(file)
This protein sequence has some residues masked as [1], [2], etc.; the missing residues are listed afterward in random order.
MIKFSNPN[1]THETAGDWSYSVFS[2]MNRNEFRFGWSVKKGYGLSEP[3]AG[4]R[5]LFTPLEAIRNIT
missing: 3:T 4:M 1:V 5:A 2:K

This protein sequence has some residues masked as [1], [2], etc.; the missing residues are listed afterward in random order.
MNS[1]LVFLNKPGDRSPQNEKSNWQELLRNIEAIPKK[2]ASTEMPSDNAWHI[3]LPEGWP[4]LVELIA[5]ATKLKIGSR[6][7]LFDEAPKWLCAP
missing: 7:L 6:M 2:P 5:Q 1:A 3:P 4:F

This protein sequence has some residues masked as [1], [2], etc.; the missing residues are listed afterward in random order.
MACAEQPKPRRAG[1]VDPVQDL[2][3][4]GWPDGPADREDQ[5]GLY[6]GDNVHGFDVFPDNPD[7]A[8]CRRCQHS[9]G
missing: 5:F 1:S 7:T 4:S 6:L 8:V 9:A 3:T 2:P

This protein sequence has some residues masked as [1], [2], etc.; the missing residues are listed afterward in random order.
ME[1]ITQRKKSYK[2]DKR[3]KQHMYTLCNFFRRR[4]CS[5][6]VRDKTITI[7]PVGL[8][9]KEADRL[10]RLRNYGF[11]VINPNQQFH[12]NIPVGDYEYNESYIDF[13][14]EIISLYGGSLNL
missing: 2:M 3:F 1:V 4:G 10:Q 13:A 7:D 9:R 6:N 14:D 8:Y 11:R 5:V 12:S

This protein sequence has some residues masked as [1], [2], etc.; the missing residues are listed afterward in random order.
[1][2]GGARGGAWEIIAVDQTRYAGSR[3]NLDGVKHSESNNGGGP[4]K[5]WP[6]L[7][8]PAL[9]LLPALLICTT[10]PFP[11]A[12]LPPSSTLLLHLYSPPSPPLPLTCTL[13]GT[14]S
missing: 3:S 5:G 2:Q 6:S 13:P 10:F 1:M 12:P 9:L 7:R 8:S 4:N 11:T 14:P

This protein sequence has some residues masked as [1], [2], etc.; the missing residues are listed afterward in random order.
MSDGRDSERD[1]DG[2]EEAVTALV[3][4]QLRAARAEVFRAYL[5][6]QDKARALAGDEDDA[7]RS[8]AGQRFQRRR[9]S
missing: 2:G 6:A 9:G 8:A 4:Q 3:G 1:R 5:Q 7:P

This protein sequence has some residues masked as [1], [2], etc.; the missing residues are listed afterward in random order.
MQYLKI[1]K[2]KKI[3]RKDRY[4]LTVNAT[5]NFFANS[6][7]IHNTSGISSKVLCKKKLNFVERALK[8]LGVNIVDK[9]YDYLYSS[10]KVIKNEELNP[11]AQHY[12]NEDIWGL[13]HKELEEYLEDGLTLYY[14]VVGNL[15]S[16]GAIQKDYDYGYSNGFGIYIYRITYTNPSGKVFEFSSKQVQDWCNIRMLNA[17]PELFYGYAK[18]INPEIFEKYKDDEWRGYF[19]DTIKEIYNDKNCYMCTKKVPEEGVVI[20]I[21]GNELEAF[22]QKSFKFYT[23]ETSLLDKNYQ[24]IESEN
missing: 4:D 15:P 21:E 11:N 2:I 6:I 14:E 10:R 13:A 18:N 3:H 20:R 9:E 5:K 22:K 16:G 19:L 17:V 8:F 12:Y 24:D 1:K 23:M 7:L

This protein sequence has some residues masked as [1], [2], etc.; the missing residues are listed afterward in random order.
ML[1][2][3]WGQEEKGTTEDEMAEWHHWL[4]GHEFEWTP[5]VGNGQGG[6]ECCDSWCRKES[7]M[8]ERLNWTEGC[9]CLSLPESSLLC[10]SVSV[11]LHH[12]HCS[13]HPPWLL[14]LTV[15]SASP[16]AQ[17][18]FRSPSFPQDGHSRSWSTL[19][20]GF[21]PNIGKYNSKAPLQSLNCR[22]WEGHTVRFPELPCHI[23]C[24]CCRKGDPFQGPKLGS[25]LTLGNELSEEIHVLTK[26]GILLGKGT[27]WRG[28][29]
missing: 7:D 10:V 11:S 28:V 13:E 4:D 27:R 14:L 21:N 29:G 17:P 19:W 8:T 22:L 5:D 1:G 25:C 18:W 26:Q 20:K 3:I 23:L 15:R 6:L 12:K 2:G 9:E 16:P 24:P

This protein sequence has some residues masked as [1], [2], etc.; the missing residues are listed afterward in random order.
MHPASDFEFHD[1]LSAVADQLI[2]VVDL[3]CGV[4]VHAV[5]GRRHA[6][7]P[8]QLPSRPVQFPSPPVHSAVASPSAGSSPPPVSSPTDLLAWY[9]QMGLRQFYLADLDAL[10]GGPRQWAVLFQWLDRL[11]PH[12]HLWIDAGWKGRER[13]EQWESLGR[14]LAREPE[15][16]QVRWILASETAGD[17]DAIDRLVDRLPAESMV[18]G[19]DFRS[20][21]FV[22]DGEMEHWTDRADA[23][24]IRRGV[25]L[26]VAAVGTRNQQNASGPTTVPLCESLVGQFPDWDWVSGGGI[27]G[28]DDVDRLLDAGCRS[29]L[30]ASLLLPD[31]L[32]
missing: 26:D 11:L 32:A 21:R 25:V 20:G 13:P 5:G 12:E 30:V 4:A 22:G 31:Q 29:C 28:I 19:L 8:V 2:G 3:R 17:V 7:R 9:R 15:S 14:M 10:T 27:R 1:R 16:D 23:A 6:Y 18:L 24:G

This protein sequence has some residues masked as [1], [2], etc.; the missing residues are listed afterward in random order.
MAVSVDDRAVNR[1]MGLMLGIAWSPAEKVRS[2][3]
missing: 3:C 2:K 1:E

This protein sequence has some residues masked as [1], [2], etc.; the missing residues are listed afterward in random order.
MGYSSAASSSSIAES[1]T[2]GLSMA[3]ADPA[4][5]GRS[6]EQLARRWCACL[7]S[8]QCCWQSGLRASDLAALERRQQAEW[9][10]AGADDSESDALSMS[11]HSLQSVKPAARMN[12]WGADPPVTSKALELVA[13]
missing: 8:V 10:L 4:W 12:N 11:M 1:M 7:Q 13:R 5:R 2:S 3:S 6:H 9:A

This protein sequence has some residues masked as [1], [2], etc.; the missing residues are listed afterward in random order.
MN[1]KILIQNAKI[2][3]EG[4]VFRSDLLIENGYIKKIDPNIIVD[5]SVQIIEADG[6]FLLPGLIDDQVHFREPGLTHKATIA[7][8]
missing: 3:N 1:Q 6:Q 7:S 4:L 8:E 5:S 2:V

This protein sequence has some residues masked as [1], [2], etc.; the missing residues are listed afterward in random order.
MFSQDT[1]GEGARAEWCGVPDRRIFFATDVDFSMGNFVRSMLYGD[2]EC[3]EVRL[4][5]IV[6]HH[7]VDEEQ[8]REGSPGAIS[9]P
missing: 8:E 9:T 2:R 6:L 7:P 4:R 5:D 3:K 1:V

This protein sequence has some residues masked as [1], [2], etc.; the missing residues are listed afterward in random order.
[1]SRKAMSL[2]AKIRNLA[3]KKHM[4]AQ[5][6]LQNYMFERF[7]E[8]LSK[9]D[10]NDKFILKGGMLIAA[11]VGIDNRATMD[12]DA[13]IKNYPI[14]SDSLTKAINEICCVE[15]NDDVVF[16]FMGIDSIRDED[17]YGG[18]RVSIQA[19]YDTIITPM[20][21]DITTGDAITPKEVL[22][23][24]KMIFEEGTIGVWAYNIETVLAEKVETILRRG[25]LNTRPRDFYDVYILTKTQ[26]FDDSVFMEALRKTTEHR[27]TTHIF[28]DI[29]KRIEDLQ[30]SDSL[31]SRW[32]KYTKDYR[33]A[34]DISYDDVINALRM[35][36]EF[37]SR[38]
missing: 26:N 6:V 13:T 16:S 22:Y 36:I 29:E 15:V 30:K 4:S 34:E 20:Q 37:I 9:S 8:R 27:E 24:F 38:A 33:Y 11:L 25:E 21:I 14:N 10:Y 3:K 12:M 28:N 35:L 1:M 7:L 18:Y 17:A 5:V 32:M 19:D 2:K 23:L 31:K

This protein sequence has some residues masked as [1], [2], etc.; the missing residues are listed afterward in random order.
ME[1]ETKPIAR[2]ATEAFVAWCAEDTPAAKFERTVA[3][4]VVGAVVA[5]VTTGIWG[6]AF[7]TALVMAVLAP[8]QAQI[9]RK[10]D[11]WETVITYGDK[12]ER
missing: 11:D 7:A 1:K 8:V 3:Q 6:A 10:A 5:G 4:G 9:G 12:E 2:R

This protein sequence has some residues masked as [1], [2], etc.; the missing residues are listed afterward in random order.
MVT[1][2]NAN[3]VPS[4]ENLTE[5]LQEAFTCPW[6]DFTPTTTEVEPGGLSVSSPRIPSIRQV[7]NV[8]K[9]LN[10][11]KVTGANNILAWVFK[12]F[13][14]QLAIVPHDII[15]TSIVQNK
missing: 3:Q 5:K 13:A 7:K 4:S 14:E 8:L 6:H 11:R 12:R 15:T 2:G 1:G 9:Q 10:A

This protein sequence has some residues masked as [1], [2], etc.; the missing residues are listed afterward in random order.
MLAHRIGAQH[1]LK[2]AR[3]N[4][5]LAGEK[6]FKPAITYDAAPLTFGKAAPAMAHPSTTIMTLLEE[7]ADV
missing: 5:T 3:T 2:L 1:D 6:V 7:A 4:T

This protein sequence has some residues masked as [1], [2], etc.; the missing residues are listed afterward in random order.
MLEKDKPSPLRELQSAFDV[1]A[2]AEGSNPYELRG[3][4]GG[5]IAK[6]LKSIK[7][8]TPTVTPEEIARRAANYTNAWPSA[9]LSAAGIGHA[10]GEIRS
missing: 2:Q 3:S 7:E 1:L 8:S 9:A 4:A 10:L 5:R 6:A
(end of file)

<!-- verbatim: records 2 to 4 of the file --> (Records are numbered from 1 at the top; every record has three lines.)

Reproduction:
This protein sequence has some residues masked as [1], [2], etc.; the missing residues are listed afterward in random order.
MNS[1]LVFLNKPGDRSPQNEKSNWQELLRNIEAIPKK[2]ASTEMPSDNAWHI[3]LPEGWP[4]LVELIA[5]ATKLKIGSR[6][7]LFDEAPKWLCAP
missing: 7:L 6:M 2:P 5:Q 1:A 3:P 4:F

This protein sequence has some residues masked as [1], [2], etc.; the missing residues are listed afterward in random order.
MACAEQPKPRRAG[1]VDPVQDL[2][3][4]GWPDGPADREDQ[5]GLY[6]GDNVHGFDVFPDNPD[7]A[8]CRRCQHS[9]G
missing: 5:F 1:S 7:T 4:S 6:L 8:V 9:A 3:T 2:P

This protein sequence has some residues masked as [1], [2], etc.; the missing residues are listed afterward in random order.
ME[1]ITQRKKSYK[2]DKR[3]KQHMYTLCNFFRRR[4]CS[5][6]VRDKTITI[7]PVGL[8][9]KEADRL[10]RLRNYGF[11]VINPNQQFH[12]NIPVGDYEYNESYIDF[13][14]EIISLYGGSLNL
missing: 2:M 3:F 1:V 4:G 10:Q 13:A 7:D 9:R 6:N 14:D 8:Y 11:R 5:V 12:S